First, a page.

The rear gunner's position was filled by Sgt. W. Benfell and in late March flight engineer Maurice Durn¹ joined the crew.
This remained the composition of the crew until the raid on Amiens on 19/20 May when Alan Arnold, a visual air bomber, became an additional eighth crew member and a few days later David Fletcher² joined the crew as rear gunner for the raid on the Phillip's Works at Eindhoven of 24/25 May.
By the end of May, Jim Raalte and the four remaining members of his original crew had completed 17 operations.
¹Maurice Durn had just returned to the squadron after an absence of 3 months. He had been badly affected by a traumatic two weeks in December 1943. Firstly he had been wounded by flak and then on the very next night 3/4 December the other members of his crew had been lost during a raid to Leipzig. On his recovery he joined another crew but on 16 December whilst returning from a raid on Berlin lost and low on fuel the crew were forced to abandon the aircraft and bale out in fog over Ely.
²David Fletcher had joined the squadron on 17 March and had flown five operational missions with two other crews.
The Squadron Operations Record Book entry for 3/4 June 1944 perhaps gives an insight into the quality of the crew.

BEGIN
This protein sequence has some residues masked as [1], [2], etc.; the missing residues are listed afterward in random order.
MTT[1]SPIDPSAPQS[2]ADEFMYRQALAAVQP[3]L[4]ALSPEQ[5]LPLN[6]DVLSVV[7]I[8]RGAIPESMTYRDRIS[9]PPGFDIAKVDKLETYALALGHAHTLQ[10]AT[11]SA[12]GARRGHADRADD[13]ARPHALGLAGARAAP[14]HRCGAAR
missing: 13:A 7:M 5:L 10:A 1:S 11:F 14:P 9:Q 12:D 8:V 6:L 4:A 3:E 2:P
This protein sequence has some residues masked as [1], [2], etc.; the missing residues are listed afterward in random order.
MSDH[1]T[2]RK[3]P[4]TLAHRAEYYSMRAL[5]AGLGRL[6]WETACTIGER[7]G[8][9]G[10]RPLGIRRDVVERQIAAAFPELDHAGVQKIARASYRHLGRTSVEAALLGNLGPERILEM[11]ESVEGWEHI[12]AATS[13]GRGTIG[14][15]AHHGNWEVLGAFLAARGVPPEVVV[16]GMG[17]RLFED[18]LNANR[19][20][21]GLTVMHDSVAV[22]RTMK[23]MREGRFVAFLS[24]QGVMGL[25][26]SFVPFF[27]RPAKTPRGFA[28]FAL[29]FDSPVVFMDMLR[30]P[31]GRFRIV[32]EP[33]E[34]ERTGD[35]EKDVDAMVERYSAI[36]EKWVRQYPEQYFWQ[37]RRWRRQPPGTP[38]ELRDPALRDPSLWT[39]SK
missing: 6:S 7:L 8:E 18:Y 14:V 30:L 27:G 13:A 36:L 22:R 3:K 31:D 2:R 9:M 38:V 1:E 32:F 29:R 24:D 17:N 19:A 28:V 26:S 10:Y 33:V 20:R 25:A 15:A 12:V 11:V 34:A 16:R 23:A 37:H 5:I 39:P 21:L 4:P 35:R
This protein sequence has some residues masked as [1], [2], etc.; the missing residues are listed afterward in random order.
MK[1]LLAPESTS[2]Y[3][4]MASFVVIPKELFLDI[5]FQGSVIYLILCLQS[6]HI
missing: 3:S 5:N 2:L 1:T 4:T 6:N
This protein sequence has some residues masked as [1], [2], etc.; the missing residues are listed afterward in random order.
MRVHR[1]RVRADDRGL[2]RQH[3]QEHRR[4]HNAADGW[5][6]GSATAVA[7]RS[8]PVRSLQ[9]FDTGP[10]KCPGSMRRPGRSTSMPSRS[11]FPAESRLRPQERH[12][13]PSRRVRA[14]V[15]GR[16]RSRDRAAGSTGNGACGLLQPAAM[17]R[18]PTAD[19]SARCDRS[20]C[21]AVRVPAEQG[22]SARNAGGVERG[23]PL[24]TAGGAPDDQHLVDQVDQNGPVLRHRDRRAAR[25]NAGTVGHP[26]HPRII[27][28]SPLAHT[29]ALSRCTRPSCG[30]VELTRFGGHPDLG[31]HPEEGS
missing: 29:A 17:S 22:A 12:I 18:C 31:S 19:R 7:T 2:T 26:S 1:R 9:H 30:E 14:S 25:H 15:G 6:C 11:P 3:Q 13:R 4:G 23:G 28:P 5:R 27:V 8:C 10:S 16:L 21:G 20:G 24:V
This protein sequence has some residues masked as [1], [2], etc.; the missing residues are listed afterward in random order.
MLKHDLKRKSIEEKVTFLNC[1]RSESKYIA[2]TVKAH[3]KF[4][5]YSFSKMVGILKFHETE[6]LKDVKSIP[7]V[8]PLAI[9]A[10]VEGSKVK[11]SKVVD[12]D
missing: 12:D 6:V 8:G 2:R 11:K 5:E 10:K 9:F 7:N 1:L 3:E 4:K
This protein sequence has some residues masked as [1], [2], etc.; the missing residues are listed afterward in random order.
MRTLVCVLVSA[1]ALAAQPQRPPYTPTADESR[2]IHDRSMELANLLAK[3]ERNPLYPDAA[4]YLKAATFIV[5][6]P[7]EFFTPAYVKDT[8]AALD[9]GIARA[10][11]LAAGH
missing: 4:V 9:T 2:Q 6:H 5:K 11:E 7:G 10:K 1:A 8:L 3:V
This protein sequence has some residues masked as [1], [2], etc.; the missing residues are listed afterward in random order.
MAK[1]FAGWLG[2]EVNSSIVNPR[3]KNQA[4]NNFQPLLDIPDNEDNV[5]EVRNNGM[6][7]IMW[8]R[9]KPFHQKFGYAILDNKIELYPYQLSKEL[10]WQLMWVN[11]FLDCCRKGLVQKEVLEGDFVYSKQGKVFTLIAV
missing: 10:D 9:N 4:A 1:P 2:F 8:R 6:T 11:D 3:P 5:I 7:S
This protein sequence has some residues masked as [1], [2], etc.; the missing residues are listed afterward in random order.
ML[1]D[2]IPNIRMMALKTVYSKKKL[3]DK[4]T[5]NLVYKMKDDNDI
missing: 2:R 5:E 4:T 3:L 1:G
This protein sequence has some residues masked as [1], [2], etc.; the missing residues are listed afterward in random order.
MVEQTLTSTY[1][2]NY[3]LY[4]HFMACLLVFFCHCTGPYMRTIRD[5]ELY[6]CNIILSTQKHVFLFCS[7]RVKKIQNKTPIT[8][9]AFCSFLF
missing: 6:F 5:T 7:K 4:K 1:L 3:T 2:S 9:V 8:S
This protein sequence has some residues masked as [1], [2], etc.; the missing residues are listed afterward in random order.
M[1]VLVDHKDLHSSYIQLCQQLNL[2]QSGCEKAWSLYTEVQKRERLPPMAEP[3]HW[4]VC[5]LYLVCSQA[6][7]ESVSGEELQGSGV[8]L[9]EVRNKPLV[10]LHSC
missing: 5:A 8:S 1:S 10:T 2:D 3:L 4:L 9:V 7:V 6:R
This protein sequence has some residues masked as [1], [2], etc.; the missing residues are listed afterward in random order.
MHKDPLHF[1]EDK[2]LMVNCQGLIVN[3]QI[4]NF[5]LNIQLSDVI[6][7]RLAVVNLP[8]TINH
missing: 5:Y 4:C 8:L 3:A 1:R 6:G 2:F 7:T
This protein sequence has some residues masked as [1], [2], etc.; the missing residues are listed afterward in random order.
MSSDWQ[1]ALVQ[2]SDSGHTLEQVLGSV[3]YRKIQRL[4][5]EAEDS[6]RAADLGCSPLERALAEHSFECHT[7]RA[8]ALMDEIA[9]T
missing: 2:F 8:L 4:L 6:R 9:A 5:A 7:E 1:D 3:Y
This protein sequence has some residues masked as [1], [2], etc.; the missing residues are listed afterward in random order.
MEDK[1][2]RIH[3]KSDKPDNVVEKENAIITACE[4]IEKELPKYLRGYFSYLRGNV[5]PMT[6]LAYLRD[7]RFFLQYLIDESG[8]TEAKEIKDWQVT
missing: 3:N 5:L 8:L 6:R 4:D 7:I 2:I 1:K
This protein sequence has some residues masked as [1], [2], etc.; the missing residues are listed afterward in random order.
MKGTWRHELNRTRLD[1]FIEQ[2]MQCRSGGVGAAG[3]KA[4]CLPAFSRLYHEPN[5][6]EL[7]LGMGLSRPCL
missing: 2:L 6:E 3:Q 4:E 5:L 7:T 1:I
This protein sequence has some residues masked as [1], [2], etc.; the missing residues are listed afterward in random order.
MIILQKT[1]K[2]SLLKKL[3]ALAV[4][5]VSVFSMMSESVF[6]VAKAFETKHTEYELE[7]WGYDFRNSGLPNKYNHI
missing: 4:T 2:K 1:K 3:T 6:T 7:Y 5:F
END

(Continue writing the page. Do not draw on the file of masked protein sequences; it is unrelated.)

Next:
"Although the whole Squadron stood by to operate tonight, only one crew was eventually detailed. It was a crew captained by F/L Van Raalte RAAF and specially trained in the use of the Semi-Automatic Bomb Sight Mark IIA. This bomb sight is the latest production model – gyroscopically stabilised in all planes, and is probably the most accurate bomb sight in use in Britain to date. The night’s target was a small but important wireless station at Ferme D’Urville just south east of Cherbourg Peninsula. The target was primarily marked by an Oboe red TI. The Controller in a Lancaster assessed this TI as being on the target. It was immediately backed up by green TIs dropped by F/L Van Raalte and another specially trained crew from 83 Squadron. Main Force bombing was excellent and the target was obliterated. There was no fighter opposition, flak was light and visibility perfect. A most successful attack."